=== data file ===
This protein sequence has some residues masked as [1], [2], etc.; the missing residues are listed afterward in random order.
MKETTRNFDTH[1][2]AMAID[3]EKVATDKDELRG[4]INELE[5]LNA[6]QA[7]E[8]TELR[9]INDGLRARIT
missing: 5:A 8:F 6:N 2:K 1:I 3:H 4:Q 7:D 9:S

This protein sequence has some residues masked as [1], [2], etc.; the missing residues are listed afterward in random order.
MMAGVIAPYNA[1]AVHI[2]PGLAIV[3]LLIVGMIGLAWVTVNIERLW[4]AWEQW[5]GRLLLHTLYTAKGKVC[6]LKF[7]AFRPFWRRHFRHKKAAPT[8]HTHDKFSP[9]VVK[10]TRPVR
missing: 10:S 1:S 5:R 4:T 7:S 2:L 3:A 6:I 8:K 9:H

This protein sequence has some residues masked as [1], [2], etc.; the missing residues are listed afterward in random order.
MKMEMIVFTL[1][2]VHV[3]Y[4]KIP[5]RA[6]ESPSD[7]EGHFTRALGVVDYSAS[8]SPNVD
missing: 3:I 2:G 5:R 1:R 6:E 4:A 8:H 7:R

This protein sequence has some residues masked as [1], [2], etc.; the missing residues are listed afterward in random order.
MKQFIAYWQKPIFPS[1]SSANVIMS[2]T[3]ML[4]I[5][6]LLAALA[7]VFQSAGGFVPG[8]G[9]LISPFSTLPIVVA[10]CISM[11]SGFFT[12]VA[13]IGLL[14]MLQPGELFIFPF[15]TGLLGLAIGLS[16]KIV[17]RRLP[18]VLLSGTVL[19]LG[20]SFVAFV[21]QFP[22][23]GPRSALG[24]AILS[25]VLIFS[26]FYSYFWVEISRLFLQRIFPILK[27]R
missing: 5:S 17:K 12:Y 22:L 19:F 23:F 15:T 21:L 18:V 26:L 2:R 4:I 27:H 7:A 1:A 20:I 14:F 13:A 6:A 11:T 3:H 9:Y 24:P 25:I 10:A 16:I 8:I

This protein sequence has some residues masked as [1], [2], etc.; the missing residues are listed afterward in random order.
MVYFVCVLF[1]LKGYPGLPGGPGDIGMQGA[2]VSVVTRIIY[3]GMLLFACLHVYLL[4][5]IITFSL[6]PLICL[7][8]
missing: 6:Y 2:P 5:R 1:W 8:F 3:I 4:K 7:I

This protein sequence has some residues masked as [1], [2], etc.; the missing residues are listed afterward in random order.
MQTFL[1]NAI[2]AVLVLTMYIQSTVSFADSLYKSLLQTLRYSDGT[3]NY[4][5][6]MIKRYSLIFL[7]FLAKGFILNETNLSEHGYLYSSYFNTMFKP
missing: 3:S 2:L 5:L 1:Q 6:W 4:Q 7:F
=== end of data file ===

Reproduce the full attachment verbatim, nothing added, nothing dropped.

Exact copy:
This protein sequence has some residues masked as [1], [2], etc.; the missing residues are listed afterward in random order.
MKETTRNFDTH[1][2]AMAID[3]EKVATDKDELRG[4]INELE[5]LNA[6]QA[7]E[8]TELR[9]INDGLRARIT
missing: 5:A 8:F 6:N 2:K 1:I 3:H 4:Q 7:D 9:S

This protein sequence has some residues masked as [1], [2], etc.; the missing residues are listed afterward in random order.
MMAGVIAPYNA[1]AVHI[2]PGLAIV[3]LLIVGMIGLAWVTVNIERLW[4]AWEQW[5]GRLLLHTLYTAKGKVC[6]LKF[7]AFRPFWRRHFRHKKAAPT[8]HTHDKFSP[9]VVK[10]TRPVR
missing: 10:S 1:S 5:R 4:T 7:S 2:L 3:A 6:I 8:K 9:H

This protein sequence has some residues masked as [1], [2], etc.; the missing residues are listed afterward in random order.
MKMEMIVFTL[1][2]VHV[3]Y[4]KIP[5]RA[6]ESPSD[7]EGHFTRALGVVDYSAS[8]SPNVD
missing: 3:I 2:G 5:R 1:R 6:E 4:A 8:H 7:R

This protein sequence has some residues masked as [1], [2], etc.; the missing residues are listed afterward in random order.
MKQFIAYWQKPIFPS[1]SSANVIMS[2]T[3]ML[4]I[5][6]LLAALA[7]VFQSAGGFVPG[8]G[9]LISPFSTLPIVVA[10]CISM[11]SGFFT[12]VA[13]IGLL[14]MLQPGELFIFPF[15]TGLLGLAIGLS[16]KIV[17]RRLP[18]VLLSGTVL[19]LG[20]SFVAFV[21]QFP[22][23]GPRSALG[24]AILS[25]VLIFS[26]FYSYFWVEISRLFLQRIFPILK[27]R
missing: 5:S 17:K 12:Y 22:L 19:F 23:F 15:T 21:L 18:V 26:L 2:R 4:I 27:H 7:A 1:A 20:I 14:F 13:A 6:A 11:T 3:H 9:Y 24:P 25:I 10:A 16:I 8:I

This protein sequence has some residues masked as [1], [2], etc.; the missing residues are listed afterward in random order.
MVYFVCVLF[1]LKGYPGLPGGPGDIGMQGA[2]VSVVTRIIY[3]GMLLFACLHVYLL[4][5]IITFSL[6]PLICL[7][8]
missing: 6:Y 2:P 5:R 1:W 8:F 3:I 4:K 7:I

This protein sequence has some residues masked as [1], [2], etc.; the missing residues are listed afterward in random order.
MQTFL[1]NAI[2]AVLVLTMYIQSTVSFADSLYKSLLQTLRYSDGT[3]NY[4][5][6]MIKRYSLIFL[7]FLAKGFILNETNLSEHGYLYSSYFNTMFKP
missing: 3:S 2:L 5:L 1:Q 6:W 4:Q 7:F